Mummy HR

mummy by publicinsomniac
mummy by publicinsomniac

We’re continuing our series of HR ghosts and ghouls and tonight it’s the turn of the mummy. When I think of mummies I think of them in the classic horror pose, arms oustretched, shambling along bound in tape and bandages. And it’s the tape which binds these soulless creatures that I want to focus on. The bureaucratic tape which binds organisations and lashes them to the stumbling shambling gait of the mummy.

I enjoyed reading a great conversation started by Ben Eubanks over at UpstartHR recently all about whether companies should have a working through lunch policy. Seriously, lunch policy. I recommend you pop over and read the whole piece, to get you started here’s a snippet provided by Steve Browne:

My question is “Why is the HR person looking to add yet another policy?”

If the behavior isn’t working, or if the employee isn’t doing work, then just TALK TO THEM !!

Sorry to yell, but it blows me away that HR has fallen into such a deep hole when it comes to writing policies. We forget that there are many employees who work for us and not just a few. Most policies are written because of the behavior of a few folks.

And what about dress code policy? I was talking about this with a couple of HR practitioners just recently and one of them said “dress code policy is a great way of showing folks that you don’t trust them with even the most basic things”. Unnecessary bureaucracy and more tape round the mummy. I went to agree and before I could do so – the third member of our conversation violently disagreed. “You have to tell people what to wear or they will just wear what they like”. All I could manage was a head slap of disdain. I slapped my own head, not theirs.

Sometimes my work involves carrying out stakeholder engagement audits. As part of these audit my associates and I talk with lots of staff, and the stories they tell us about unnecessary policies written and implemented to “legislate” against things that haven’t happened and in all likelihood won’t, are eye boggling. I can’t go into detail but things like no alcohol and no toasters (yup – no toasters) are often used to bind the policy mummy even tighter. The tighter the policy, the greater the lack of trust, and this lack of trust is a root cause of people feeling disengaged from their employer. It is damaging and unnecessary.

You may think, I can run faster than the mummy, it’ll never catch me. And you forget – the mummy is undead. It will shamble on until you can run no more and then, and only then will it wrap you in its lunch/dress code/alcohol/toaster bandages. And you will suffocate.

Despite my punk roots I’m not advocating anarchy, and I appreciate the requirement for policy. But surely policy should be stuff that enables work, makes things happen, not stuff that binds and chokes the life from the company?

I’d love to hear from you if you have ever seen mummy HR stumbling along your corridors binding folk with its policy bandages.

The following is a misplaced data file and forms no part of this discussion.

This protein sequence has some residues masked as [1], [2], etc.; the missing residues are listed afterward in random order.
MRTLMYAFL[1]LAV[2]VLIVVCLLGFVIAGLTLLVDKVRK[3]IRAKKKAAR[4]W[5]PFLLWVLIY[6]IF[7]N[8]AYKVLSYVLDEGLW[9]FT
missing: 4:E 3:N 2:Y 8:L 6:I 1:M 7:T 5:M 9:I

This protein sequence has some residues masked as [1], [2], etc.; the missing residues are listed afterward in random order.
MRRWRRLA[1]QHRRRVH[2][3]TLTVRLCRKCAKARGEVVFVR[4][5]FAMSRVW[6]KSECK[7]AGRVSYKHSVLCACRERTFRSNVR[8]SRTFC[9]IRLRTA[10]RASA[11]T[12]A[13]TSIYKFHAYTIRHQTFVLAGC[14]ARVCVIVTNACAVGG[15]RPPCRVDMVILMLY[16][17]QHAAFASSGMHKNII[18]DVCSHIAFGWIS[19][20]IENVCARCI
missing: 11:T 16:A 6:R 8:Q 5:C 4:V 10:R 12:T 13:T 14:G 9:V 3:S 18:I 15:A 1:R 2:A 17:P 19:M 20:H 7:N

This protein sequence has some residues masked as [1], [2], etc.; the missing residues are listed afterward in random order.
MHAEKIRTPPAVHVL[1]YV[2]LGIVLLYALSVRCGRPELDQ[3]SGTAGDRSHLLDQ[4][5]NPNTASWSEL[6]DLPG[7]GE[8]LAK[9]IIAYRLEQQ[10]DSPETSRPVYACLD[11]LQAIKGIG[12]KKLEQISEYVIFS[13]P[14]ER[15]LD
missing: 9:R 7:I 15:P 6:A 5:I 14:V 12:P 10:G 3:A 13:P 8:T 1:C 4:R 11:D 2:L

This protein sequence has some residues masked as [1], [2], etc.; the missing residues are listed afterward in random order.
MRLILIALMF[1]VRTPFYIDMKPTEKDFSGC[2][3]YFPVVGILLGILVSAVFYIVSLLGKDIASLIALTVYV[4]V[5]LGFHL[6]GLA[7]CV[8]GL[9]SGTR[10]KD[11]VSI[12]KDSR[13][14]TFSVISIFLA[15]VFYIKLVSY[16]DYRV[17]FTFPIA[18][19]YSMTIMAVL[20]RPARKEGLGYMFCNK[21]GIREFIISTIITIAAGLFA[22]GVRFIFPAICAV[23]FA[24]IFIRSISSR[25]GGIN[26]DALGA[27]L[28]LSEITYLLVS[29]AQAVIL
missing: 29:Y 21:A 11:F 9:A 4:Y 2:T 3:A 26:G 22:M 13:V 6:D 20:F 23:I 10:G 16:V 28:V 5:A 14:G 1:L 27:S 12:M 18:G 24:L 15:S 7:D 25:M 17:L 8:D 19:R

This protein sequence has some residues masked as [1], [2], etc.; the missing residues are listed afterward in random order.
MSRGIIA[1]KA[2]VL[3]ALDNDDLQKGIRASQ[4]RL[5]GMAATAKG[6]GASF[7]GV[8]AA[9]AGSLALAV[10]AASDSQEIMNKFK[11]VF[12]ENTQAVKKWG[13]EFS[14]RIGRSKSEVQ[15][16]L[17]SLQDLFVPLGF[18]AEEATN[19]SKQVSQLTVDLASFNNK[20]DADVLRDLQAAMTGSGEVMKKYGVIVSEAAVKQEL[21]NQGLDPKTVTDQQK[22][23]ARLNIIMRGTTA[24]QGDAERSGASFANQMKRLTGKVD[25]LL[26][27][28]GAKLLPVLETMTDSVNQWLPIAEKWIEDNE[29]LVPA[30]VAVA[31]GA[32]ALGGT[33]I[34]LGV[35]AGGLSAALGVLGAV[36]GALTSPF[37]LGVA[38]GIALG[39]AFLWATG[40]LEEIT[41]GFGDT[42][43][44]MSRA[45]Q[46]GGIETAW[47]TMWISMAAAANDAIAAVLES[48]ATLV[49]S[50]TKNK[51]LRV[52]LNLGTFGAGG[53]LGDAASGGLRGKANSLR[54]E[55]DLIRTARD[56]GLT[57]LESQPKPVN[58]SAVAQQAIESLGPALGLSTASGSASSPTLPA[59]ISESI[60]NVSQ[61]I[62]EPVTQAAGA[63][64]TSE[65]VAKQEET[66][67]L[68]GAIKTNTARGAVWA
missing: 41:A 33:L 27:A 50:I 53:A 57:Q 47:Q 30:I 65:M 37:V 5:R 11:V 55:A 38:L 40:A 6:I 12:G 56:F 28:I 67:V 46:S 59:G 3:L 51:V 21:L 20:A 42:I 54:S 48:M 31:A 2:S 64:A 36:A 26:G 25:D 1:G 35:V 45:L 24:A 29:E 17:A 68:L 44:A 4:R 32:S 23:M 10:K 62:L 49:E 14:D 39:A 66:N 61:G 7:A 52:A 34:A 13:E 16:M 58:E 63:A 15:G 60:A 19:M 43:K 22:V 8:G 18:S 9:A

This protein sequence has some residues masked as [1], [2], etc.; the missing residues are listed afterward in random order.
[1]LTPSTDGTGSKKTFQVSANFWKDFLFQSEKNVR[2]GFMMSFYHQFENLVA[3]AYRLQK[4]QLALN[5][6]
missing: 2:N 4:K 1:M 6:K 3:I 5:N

photo c/o publicinsomniac

What are the dumbest things you do to your colleagues/employees?

Another opportunity to share some learning. I have posed this question on a number of forums, to see if common themes emerge, to see what more we can learn, and to allow people to confess to their dumb things! Here is my dumb things for you to learn from, and it would be great if you can add to this research.

“Hmmmm, confession time eh?

I was asked to create a business to business sales experiment for Dixons in Central London. As part of this I needed to recruit three people to form a sales team plus an administrator. I found an extremely capable administrator and two guys who I thought would make great sales people. I was very comfortable with these three appointments. I couldn’t decide who would fill the fourth seat on this team. I came under some pressure to make a decision and with the worry that if I didn’t fill the post it may get withdrawn, I chose the best of the rest.

Big mistake. This guy wasn’t as good as the others, nowhere near. I won’t bore you with the details but I sacked him a few weeks later. I felt terrible because I had tried to fit a square peg into a round hole. It was my fault for recruiting him in the first place.

The rest of the team were a big success. We worked and sold very well together. With hindsight I believe an empty seat would have been preferable to all of us. Including (maybe even especially), the guy I had to let go.

That was a pretty dumb thing, and I’ve learned to work with some great empty seats since then.”

Doug Shaw

“The dumbest thing corporations do is pretend that “people are our greatest asset” and then abuse the goodwill by cancelling training and development programmes, the second dumbest is to hold meetings from which no actions are taken but to which everyone must attend to hear the new words of wisdom from the newly installed leader of the organisation, and the new strategy.”

Anon – wish I had written it though!